Dear President Ann Weaver Hart,
As you know, the vital contributions of adjuncts and non-tenure track faculty are gaining nationwide attention. And yet, many of these instructors live near or below the poverty line. Both the student body and the Arizona economy suffer when non-tenure track faculty — 40 percent of all UA instructors — work for low wages and lack job security. As a matter of institutional effectiveness, we ask you to increase support for the university’s most vulnerable faculty.
We invite you to join us on Alumni Plaza from 11:30 a.m.-1 p.m. today, National Adjunct Walkout Day, for a teach-in promoting livable wages, multi-year contracts and smaller class sizes. We hope you will join UA faculty, staff and students in this historic event.
This year, the UA is facing another budget cut, as are many of its peers. Even in difficult circumstances, other universities have begun to acknowledge the value of non-tenure track faculty and to improve their working conditions, and we encourage you to do the same. We appreciate your efforts in Never Settle to “recognize and support non-tenure track faculty,” and we are eager for change.
Above all, we are committed to our students, even as the amount of credit hours we generate far exceeds our compensation. For example, NTT faculty in the department of English teach over 100 writing-intensive courses to 2,500 students each semester. These instructors have one-year contracts or less and earn just $33,050 a year when they teach full-time.
At our Arizona Board of Regents peer institutions, English adjuncts make 30 percent more while class sizes are 20 percent smaller. Many of our instructors are UA alumni who have not had a raise in over 10 years, not even a cost-of-living adjustment. To address these inequities, we have met with our department head and dean, and have voiced our concerns to the board of regents and the UA’s CFO.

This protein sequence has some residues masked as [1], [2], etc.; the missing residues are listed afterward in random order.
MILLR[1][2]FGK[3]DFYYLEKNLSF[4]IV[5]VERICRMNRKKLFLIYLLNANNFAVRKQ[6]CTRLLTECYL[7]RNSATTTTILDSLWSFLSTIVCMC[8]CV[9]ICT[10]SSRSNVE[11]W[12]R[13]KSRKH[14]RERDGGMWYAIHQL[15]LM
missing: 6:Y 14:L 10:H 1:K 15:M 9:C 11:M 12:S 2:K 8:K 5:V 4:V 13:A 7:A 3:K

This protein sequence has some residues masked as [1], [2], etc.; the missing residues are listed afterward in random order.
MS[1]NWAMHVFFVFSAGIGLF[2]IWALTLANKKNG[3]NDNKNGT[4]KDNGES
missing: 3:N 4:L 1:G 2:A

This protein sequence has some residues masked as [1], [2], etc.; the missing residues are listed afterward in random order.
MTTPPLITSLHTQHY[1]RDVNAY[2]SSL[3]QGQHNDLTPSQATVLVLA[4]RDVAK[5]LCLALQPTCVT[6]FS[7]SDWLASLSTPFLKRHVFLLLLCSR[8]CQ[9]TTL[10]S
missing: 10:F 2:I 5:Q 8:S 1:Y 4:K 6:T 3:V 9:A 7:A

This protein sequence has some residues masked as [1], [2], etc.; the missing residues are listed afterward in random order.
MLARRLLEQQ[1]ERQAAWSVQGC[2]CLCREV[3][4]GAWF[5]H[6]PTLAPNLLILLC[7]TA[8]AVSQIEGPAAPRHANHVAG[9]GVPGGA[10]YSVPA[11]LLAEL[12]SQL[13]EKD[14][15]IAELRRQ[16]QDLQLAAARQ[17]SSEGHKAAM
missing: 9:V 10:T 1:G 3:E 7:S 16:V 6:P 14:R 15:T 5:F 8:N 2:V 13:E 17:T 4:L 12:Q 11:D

Recently, you recommended that budgetary decisions should focus on “the UA’s core mission.” According to the NTT Task Force, “non-tenure track faculty are mission-critical, contributing in a variety of significant ways to the teaching, research/innovation, and outreach/impact goals of the institution.”
Until fair wages and job security exist for all faculty who teach foundational courses, we are undermining our core mission and shortchanging our students.
As far as possible solutions, granting job security through multi-year contracts costs relatively little and improves the quality of instruction, according to the Chronicle of Higher Education. Additionally, class-size reductions benefit the university in the U.S. News rankings, and competitive pay attracts world-class faculty.
We ask you to lead with a symbolic act and do what several university presidents have done: Forego your bonus this year in support of our financially overburdened students and non-tenure track faculty.
President Hart, our great university has an opportunity to set the standard for equitable treatment of adjuncts and non-tenure track faculty. Only then might the UA become, as you boldly stated in the 2014 Financial Report, “a world leader in developing better answers to our biggest and most pressing questions.” We look forward to meeting with you soon.
Committed and Concerned NTT Faculty
The University of Arizona